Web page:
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[21 comments]

Six questions to get actionable feedback from customers

March 17, 2014

Through a special arrangement, presented here for discussion is a summary of a current article from Retail Customer Experience, a daily news portal devoted to helping retailers differentiate the shopping experience.

It's important to ask questions. But it's also easy to ask questions that lead the witness. "Have we met your expectations?" is a lame question to ask a customer. What can you learn from it if they say yes? What if they say no? Is that information really actionable?

Probably not.

You can easily ask more actionable questions to get the most out of those rare moments when you actually have the chance to ask them. Here are a few examples:

1. Extract more specific feedback from compliments.

Ask: "What specific items or actions pleased you the most?"

I once received the mind-blowing answer of, "You do a great job communicating the state of the big picture." The "big picture" was totally not the focus of the initiative or even what I thought worked. The real focus was about the individual touchpoints and microinteractions, but I'm thankful I received this response because it enlightened me in ways I was able to build on and expand for future projects.

2. Zero in on the "Meh" parts of the experience.

Ask: "What would you like to see us add to our inventory or layout?"

Asking, "What would make you satisfied?" leads to a lot of "Um" and "I'm really not sure" replies. "What should we add" encourages customers to think more about what's missing.

3. Conquer the frustrating parts of the experience.

Ask: "How could we make it easier?"

Remove the limitations your customer has. If we lift those restrictions on our thinking, we can better visualize how things could be, which is liberating and empowering.

4. Invite credit for good service where credit is due.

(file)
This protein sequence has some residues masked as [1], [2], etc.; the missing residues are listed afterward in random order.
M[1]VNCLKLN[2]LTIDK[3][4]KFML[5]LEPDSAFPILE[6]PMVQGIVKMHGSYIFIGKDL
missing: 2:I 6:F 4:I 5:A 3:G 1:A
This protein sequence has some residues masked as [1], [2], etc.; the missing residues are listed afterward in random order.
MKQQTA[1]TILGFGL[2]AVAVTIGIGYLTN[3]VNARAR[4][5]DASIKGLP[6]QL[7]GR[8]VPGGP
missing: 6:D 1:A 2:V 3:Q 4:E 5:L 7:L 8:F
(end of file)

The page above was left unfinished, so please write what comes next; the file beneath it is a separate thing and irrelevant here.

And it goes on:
Ask: "Who serves you best here?"

If there is an employee who stands out for helping your customers stay loyal, this is the perfect opportunity to find out. Investigate what your star offers to customers and replicate as much as you can.

5. Ask satisfied and unsatisfied customers questions about the process and experience.

Ask: "What can we do to improve the checkout process?"

Questions like this will lead to a much more valuable insight than lame questions like, "What can we do to improve?"

6. Finally, ask this one consistently throughout the customer journey.

"Have we been able to provide everything you need?"

Make sure everyone, including your customers and employees, are comfortable telling you when things are not perfect. It gives you the opportunity to apologize, to promise to make corrections, or at least to say, "Thank you for telling me" in a more timely fashion.

Discussion Questions:

Do you agree that the customer feedback questions recommended in the article would be valuable in eliciting actionable responses? Are there any you would tweak, drop or add?

While we value unfettered opinion, we urge you to show respect and courtesy for people or companies about whom you comment. Keep in mind that this is a public, professional business discussion. RetailWire reserves the right to edit or refuse the publication of remarks that we deem unsuitable. We may also correct for unintended spelling and grammatical errors.

Instant Poll:

Which of the six customer feedback questions mentioned in the article do you think is most effective at driving actionable responses?

Comments:

These questions and the more specifically, the manner and context in which they're asked, is excellent. The value of these questions is not just the answers you receive, but in actually listening to them and responding to them so your customers come to understand that you are not only interested in their opinion, but that their opinion matters! It is human nature to take pride and ownership into something when our opinion is leveraged in a real and meaningful way.

Translating the answers to these questions into actual response (i.e. actually adding something to your inventory based upon a suggestion) will pay massive dividends in the social dialog of your brand.

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Adrian Weidmann, Principal, StoreStream Metrics, LLC

This set of questions is asking the average shopper to do quite a bit of thinking. Try some power spin and give the shopper more of a feeling of control.

Samples:

1. On #5 re-word to "Checkout is always a tough area in retail. How would you change our checkout process to make it better for our shoppers?"

2. On #6: We try to provide everything that our shoppers need. Did we miss anything for you?

Simple way to shift the control a bit to the shopper and make them really think you are listening.

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Tom Redd, Vice President, Strategic Communications, SAP Global Retail Business Unit